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Lead casting slag and other melting issues

Discussion in 'Ammunition & Reloading' started by DukkButt, Sep 3, 2012.

  1. DukkButt

    DukkButt St. Maries, Idaho Active Member

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    What do you do with the slag you skim off the top of your lead after you flux it? I understand lead oxide is hazardous and I don't want to be irresponsible with it. As an aside, I understand what fluxing is supposed to do, but it sure seems to create a lot of that slag. I also understand that having the lead too hot will cause oxidation but would appreciate any other comments on how to best handle melting and mixing lead alloys. Lastly, my Lee melter has the bottom pour feature but it keeps plugging up. I think the antimony doesn't stay completely mixed and solidifies in the opening. Any comments or suggestions?
     
  2. jake2far

    jake2far Portland Bronze Supporter Bronze Supporter

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    What is your lead source? How do you know ya got antimony in it? Do you own a thermometer? How are you skimming the dross? What are you using for flux? How hot are you running the melt? Just a few questions?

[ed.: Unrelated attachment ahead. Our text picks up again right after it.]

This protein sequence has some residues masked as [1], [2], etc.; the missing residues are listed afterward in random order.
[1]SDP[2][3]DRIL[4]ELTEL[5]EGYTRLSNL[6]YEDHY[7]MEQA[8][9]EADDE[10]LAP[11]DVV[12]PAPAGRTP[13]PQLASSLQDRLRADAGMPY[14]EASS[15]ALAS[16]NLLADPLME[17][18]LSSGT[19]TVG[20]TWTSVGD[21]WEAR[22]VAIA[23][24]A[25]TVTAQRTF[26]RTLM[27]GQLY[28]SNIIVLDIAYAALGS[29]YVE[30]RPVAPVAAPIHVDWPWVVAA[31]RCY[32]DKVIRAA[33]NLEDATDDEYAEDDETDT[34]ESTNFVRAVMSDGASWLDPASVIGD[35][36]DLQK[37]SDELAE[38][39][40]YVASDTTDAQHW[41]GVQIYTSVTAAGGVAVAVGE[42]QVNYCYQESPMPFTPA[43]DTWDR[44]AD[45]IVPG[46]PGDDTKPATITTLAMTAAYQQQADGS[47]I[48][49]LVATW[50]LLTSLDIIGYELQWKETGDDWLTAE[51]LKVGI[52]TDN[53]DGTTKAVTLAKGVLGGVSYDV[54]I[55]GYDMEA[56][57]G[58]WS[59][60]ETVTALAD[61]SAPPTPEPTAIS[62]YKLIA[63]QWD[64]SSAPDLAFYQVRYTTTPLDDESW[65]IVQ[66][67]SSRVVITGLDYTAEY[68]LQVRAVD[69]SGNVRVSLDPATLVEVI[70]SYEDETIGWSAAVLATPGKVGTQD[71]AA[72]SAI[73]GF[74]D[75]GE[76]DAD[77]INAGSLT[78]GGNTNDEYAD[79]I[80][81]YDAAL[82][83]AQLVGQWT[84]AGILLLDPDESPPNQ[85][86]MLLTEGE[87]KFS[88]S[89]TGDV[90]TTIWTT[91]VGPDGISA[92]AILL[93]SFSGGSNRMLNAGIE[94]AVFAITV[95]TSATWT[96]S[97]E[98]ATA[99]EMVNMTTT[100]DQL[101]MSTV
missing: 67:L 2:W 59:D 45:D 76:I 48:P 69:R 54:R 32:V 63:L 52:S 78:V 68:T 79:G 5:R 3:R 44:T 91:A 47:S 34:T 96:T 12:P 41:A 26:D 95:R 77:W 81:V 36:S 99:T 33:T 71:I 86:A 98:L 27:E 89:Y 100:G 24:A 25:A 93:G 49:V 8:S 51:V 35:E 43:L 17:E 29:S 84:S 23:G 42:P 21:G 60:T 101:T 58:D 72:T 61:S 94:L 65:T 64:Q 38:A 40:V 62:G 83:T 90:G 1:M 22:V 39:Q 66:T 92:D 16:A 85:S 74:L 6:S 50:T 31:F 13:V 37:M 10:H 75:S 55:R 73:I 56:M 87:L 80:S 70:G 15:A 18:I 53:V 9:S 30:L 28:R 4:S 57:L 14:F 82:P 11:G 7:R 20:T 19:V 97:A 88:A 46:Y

Let us know.

    Jim
     
  3. DukkButt

    DukkButt St. Maries, Idaho Active Member

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    Lead source was ebay, pure lead ingots. I know I have antimony because I bought some and melted it into my lead. That's a complication, though, because I didn't have any way to cut the large chunk of antimony so I had to melt it into my lead at a high percentage then remelt those ingots with more lead to lower the percentage. I'm trying for a 92-4-4 lead, tin, antimony mixture. I think I have a high antimony mixture on the inside of my melting pot now and that may be what is contributing to the pour spout on the bottom plugging up.